Straight Out of Compton's cinematographer chose to fly with the RED Dragon

Sep 12, 2015 11:35:19 AM

Ambient Skies Productions Blog

Posted by Trenton Massey


I went and saw "Straight Outta Compton" last weekend specifically to see why Cinematographer Matthew Libatique chose to shoot the film with the RED Dragon -- and not on film. I will say that I have no idea if there were any politics involved with the camera decision, I'm simply assuming the choice was ultimately left up to Libatique. It's an interesting subject though when considering his approach to a lot of his films in the past and the fact that Noah, the film he shot just prior to Compton, was shot on the Arri Alexa Plus. 



Why didn't he shoot on film?

Libatique is a master with film cameras. As most know, Libatique and Darren Aronofsky sort of broke through the mold together and have a close working relationship. His style has been something that has been on a lot of people's radar for a long time, ever since Pi came out and it became an underground cult sensation. Not his best work, but overall, imaginative, coherent, and the 16mm matched the gritty dark world that the protagonist lived in. Not to mention, the guy was still getting his feet wet. When Requiem for a Dream came out, everyone knew that Libatique was special and that he had undeniable skill with composition and exposure. Up until a few films ago, he had shot all of his professional features on film.The point being, he's a DP you can trust to make the right decisions -- So why did he go with the RED Dragon then and not film. 

I think its safe to say that money wasn't an issue and that overall workflow, accessibility, and the strengths of the camera had something to do with it. Libatique's last two films he shot prior to Compton were shot on Arri Alexa's which are the perfect candidate for a DP switching over to Digital from Film.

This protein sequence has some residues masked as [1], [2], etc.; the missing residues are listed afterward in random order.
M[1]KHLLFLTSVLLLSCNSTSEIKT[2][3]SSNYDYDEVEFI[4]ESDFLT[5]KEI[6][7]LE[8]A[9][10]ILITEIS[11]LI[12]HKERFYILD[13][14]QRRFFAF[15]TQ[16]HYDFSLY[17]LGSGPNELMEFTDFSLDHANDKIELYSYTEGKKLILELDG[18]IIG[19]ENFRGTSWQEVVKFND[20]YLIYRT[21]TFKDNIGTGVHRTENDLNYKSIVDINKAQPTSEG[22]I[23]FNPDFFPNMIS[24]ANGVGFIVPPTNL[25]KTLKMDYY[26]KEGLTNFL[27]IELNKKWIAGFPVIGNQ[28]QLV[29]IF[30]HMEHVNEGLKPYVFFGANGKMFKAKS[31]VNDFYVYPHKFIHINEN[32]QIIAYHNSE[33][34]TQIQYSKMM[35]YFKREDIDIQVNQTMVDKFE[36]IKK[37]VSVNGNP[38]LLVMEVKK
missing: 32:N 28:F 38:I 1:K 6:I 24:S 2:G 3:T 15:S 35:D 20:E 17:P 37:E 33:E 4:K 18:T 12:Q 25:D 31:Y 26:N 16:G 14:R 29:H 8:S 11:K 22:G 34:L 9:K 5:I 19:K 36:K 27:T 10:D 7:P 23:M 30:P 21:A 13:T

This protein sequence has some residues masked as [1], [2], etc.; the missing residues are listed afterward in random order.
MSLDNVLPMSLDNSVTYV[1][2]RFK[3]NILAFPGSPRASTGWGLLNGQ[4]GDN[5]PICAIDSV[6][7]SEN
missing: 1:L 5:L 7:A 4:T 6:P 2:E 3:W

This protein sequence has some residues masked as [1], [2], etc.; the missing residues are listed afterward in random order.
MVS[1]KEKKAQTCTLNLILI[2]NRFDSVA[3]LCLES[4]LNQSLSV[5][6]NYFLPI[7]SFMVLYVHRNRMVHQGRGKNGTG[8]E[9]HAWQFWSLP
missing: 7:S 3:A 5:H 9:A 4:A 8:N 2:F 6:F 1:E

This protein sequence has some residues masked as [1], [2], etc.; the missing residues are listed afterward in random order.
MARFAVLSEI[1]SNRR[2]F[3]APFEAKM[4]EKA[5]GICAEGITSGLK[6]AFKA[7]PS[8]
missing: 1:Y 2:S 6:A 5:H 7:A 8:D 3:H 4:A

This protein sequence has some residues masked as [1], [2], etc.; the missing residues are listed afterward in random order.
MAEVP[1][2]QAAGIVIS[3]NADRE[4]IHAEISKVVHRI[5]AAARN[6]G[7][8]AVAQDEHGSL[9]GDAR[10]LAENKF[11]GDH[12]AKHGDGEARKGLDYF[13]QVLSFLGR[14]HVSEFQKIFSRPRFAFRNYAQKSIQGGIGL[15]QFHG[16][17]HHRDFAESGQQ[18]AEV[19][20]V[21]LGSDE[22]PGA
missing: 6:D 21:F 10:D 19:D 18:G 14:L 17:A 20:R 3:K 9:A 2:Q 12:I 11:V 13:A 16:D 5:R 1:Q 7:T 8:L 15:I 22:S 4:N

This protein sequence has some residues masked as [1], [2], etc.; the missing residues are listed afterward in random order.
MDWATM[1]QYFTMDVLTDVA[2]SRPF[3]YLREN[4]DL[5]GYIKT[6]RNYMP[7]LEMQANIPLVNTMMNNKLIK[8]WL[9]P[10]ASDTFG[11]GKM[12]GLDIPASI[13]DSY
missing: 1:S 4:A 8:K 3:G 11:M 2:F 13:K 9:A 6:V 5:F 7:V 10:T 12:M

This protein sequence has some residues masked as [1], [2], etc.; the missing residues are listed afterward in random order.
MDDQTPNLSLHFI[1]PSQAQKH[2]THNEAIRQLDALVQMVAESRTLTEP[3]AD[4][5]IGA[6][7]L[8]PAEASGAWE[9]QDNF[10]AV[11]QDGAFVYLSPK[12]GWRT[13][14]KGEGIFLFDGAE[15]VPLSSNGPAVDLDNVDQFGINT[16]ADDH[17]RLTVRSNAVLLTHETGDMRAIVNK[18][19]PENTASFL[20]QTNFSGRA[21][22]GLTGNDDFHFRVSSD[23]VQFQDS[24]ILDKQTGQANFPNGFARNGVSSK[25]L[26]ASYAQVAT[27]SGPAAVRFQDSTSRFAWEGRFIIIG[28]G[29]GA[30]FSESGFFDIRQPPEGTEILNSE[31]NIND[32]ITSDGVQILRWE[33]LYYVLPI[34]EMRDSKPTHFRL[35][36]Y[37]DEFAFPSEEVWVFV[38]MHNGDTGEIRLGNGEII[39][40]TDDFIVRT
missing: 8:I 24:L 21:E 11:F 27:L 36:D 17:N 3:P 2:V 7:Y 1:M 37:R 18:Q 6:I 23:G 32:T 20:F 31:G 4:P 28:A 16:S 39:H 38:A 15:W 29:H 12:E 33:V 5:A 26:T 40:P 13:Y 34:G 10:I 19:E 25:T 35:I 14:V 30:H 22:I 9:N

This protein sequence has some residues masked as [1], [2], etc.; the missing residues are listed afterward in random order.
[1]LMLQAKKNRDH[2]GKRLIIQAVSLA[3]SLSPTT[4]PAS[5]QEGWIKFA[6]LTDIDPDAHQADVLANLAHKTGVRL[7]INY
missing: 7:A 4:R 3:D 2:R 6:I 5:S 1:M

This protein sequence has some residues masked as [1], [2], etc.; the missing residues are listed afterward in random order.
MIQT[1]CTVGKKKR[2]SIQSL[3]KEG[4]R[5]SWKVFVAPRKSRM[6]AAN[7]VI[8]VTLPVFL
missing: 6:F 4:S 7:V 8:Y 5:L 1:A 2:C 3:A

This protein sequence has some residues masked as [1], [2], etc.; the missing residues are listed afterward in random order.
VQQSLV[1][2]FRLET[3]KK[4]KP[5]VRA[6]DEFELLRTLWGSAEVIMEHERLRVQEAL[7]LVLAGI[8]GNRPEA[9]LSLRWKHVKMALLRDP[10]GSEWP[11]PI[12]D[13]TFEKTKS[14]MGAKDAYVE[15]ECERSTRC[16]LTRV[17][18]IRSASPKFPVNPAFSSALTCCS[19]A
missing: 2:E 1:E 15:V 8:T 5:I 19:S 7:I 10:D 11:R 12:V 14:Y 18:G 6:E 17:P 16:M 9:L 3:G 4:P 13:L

Why did he choose the RED Dragon over the Arri Alexa XT?

There has been a lot of debate over which camera performs better in low light scenarios. I have seen terrible low light footage from both cameras and I have seen great low light footage from both cameras so at the end of the day it's operator error. I will say that it seems we might have a qualified answer to this question if we pay attention. After viewing the film "Straight Outta Compton" and noticing all of the low light scenes in the recording studios lit with source lighting and all of the exterior night scenes, the powerful sensitivity of the Dragon sensor most likely had a part to play in the decision. 

Not only that, there is a lot of Steadicam/Handheld shots through out the film. The size and weight alone of the camera may have been a deciding factor as well. I know the RED dragon weighs significantly less than the Arri Alexa and with Libatique wanting to be behind the lens, it makes sense to go with a lighter option. 




Is it possible that he went with the RED because it had something to do with style? Of course, both cameras have very different internal design and as a result, the footage captured has a different look to a keen eye. Whatever the case, it's clear that he chose the RED Dragon over the Arri Alexa which is a favorite for a slew of veteran cinematographers. I think it proves some good points, that both cameras have their strong and weak points, both offer a different look from the other and that they are both equals at the end of the day. 


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Topics: Video Production Equipment, Video Production Techniques, motion picture production, Camera crew, Director of Photography